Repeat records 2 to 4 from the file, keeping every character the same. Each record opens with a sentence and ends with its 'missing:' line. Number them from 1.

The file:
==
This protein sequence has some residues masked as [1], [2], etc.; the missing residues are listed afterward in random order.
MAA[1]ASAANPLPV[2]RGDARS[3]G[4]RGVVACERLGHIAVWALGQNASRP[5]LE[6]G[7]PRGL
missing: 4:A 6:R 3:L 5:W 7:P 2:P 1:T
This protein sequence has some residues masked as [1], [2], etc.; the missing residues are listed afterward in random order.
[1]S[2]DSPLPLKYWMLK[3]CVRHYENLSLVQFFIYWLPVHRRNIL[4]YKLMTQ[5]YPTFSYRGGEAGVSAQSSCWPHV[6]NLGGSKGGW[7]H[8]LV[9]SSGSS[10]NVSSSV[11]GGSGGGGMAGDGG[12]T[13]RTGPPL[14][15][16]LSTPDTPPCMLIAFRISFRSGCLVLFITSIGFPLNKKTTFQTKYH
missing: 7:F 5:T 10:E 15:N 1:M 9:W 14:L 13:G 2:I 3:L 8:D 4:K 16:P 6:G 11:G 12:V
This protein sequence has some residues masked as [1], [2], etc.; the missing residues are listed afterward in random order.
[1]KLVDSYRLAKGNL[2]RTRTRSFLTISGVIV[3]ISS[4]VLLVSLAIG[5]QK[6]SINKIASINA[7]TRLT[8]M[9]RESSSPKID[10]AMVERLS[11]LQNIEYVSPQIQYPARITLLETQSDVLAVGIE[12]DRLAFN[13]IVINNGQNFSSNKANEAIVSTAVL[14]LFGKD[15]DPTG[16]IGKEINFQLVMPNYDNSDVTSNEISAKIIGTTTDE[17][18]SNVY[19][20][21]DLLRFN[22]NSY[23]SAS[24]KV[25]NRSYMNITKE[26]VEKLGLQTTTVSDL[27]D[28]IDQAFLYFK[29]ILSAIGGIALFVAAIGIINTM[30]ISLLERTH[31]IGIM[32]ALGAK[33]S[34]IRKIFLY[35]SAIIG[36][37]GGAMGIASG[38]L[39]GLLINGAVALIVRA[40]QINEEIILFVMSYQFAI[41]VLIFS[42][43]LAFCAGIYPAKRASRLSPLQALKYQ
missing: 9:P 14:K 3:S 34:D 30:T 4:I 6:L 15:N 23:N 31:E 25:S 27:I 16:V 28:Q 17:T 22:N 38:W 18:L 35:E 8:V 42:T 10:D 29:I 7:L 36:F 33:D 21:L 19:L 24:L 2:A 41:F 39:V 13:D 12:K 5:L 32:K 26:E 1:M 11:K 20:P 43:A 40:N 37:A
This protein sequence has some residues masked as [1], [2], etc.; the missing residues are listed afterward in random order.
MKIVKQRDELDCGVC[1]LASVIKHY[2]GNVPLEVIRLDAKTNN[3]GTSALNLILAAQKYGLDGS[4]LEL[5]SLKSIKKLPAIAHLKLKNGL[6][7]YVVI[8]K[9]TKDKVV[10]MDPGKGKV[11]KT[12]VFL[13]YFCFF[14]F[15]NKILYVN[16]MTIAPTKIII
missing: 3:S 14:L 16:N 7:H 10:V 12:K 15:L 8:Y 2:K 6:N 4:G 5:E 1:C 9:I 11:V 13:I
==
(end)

This protein sequence has some residues masked as [1], [2], etc.; the missing residues are listed afterward in random order.
[1]S[2]DSPLPLKYWMLK[3]CVRHYENLSLVQFFIYWLPVHRRNIL[4]YKLMTQ[5]YPTFSYRGGEAGVSAQSSCWPHV[6]NLGGSKGGW[7]H[8]LV[9]SSGSS[10]NVSSSV[11]GGSGGGGMAGDGG[12]T[13]RTGPPL[14][15][16]LSTPDTPPCMLIAFRISFRSGCLVLFITSIGFPLNKKTTFQTKYH
missing: 7:F 5:T 10:E 15:N 1:M 9:W 14:L 13:G 2:I 3:L 8:D 4:K 16:P 6:G 11:G 12:V
This protein sequence has some residues masked as [1], [2], etc.; the missing residues are listed afterward in random order.
[1]KLVDSYRLAKGNL[2]RTRTRSFLTISGVIV[3]ISS[4]VLLVSLAIG[5]QK[6]SINKIASINA[7]TRLT[8]M[9]RESSSPKID[10]AMVERLS[11]LQNIEYVSPQIQYPARITLLETQSDVLAVGIE[12]DRLAFN[13]IVINNGQNFSSNKANEAIVSTAVL[14]LFGKD[15]DPTG[16]IGKEINFQLVMPNYDNSDVTSNEISAKIIGTTTDE[17][18]SNVY[19][20][21]DLLRFN[22]NSY[23]SAS[24]KV[25]NRSYMNITKE[26]VEKLGLQTTTVSDL[27]D[28]IDQAFLYFK[29]ILSAIGGIALFVAAIGIINTM[30]ISLLERTH[31]IGIM[32]ALGAK[33]S[34]IRKIFLY[35]SAIIG[36][37]GGAMGIASG[38]L[39]GLLINGAVALIVRA[40]QINEEIILFVMSYQFAI[41]VLIFS[42][43]LAFCAGIYPAKRASRLSPLQALKYQ
missing: 9:P 14:K 3:S 34:D 30:T 4:I 6:L 15:N 23:N 31:E 25:S 27:I 16:V 28:Q 17:T 22:N 38:W 18:L 35:E 8:V 42:T 10:D 29:I 7:L 36:F 33:D 21:L 19:L 24:L 2:A 41:F 39:V 13:D 12:K 5:L 32:K 26:E 1:M 11:K 20:P 43:A 40:N 37:A
This protein sequence has some residues masked as [1], [2], etc.; the missing residues are listed afterward in random order.
MKIVKQRDELDCGVC[1]LASVIKHY[2]GNVPLEVIRLDAKTNN[3]GTSALNLILAAQKYGLDGS[4]LEL[5]SLKSIKKLPAIAHLKLKNGL[6][7]YVVI[8]K[9]TKDKVV[10]MDPGKGKV[11]KT[12]VFL[13]YFCFF[14]F[15]NKILYVN[16]MTIAPTKIII
missing: 3:S 14:L 16:N 7:H 10:V 12:K 15:L 8:Y 2:K 6:N 4:G 5:E 1:C 9:I 11:V 13:I